Black Forest

Deep Vellum. Nov. 2019. 80p. ISBN 9781944700904. $16; . f ;.
This English-language debut from French writer/filmmaker Mréjen opens with a nameless suicide: a man “decides he’s old enough” and replaces the disco ball with rope. The story, however, begins with a divorced father who determines that his children are lacking suitable New Year’s Eve party attire and stops by his ex-wife’s apartment for proper clothing. Upon arrival, two of the siblings discover their mother’s corpse in bed. The older daughter, who was at the hairdresser with the stepmother, must hear the tragic news separately. In the decades that follow, this daughter will reach, then surpass, her mother’s age at her death (38). Those moments of the daughter’s life—memories, observances, regrets, especially her impossible “what-if” daydreams with a mother-still-living—provide the skeletal narrative, interrupted by seemingly unrelated instances of additional deaths. For those who survive, death remains an ever-present, relentlessly recurring part of...well, life. In language that’s laconic and concise, Mréjen writes affectingly without emotional entanglement—“her aim is not to eulogize but to describe, to enumerate, to record,” writes Assef (making her full-length translation debut) in her elucidating ending commentary.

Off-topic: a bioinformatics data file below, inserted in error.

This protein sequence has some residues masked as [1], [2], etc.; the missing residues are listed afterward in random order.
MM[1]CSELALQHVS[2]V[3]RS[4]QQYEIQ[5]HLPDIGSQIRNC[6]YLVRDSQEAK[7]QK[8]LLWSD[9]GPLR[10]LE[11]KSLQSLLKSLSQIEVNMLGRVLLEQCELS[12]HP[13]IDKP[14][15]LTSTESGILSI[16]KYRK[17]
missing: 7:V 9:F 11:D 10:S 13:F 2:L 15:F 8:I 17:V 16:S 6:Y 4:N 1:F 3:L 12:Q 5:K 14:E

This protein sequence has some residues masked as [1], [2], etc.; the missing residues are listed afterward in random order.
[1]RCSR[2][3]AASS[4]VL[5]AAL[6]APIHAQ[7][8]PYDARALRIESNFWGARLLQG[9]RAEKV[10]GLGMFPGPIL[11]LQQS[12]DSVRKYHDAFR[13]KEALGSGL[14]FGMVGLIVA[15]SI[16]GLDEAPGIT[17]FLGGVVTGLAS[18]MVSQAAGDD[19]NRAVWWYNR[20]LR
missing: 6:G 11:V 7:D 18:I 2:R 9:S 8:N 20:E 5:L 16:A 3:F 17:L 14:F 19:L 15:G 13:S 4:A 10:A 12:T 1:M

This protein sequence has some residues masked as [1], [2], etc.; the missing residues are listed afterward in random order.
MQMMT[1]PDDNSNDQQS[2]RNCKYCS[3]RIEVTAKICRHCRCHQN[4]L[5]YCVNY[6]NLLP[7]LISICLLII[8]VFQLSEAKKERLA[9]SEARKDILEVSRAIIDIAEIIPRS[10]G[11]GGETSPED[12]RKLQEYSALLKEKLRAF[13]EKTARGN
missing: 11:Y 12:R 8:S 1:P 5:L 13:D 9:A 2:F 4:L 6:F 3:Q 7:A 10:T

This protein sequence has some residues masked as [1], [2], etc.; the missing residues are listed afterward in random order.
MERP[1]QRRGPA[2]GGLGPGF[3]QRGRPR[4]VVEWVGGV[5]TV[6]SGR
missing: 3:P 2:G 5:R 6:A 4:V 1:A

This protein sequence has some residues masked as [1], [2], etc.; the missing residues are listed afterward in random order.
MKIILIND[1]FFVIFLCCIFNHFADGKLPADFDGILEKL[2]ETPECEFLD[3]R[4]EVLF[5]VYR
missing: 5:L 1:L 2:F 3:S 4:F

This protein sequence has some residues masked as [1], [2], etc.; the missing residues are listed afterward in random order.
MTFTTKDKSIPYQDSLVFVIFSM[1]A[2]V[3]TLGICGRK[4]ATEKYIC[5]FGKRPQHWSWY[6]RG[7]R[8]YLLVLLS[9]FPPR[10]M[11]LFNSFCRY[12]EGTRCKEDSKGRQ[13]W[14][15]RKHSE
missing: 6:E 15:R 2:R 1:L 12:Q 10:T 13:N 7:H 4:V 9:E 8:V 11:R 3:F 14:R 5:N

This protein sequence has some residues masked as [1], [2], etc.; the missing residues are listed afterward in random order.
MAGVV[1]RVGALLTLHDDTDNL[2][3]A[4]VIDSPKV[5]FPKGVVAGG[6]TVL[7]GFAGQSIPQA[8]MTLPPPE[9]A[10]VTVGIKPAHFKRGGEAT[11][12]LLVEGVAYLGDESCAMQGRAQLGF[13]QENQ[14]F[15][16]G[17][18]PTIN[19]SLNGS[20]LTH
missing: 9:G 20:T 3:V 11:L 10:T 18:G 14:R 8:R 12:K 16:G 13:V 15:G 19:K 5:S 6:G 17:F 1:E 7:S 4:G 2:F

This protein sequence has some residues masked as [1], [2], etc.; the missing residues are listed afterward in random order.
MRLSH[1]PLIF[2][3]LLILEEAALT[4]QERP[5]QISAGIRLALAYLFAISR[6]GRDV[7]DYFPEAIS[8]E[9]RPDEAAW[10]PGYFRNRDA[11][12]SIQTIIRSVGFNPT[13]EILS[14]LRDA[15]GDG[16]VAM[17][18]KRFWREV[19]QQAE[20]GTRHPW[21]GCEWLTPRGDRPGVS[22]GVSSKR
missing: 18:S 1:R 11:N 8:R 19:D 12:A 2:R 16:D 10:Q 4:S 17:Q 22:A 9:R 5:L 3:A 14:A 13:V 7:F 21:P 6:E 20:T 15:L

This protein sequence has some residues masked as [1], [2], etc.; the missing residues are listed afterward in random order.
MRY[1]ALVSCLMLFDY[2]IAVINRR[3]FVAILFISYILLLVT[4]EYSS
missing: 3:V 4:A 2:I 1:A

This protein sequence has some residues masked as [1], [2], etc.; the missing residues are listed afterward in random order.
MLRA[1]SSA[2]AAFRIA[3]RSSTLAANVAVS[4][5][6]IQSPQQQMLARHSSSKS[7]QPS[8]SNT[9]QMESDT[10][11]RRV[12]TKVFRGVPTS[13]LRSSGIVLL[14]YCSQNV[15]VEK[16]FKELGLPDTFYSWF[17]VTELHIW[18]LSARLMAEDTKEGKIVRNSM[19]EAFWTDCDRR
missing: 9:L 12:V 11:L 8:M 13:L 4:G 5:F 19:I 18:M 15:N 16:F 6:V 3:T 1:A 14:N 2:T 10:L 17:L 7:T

VERDICT While the novel is “certainly not for members of the cult of the carefree,” as Assef wryly notes, internationally-savvy seekers will undoubtedly be intrigued.
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